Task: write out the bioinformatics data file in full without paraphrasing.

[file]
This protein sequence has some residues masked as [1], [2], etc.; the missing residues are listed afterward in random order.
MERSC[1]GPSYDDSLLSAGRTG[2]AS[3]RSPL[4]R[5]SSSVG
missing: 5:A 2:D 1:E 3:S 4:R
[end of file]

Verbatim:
This protein sequence has some residues masked as [1], [2], etc.; the missing residues are listed afterward in random order.
MERSC[1]GPSYDDSLLSAGRTG[2]AS[3]RSPL[4]R[5]SSSVG
missing: 5:A 2:D 1:E 3:S 4:R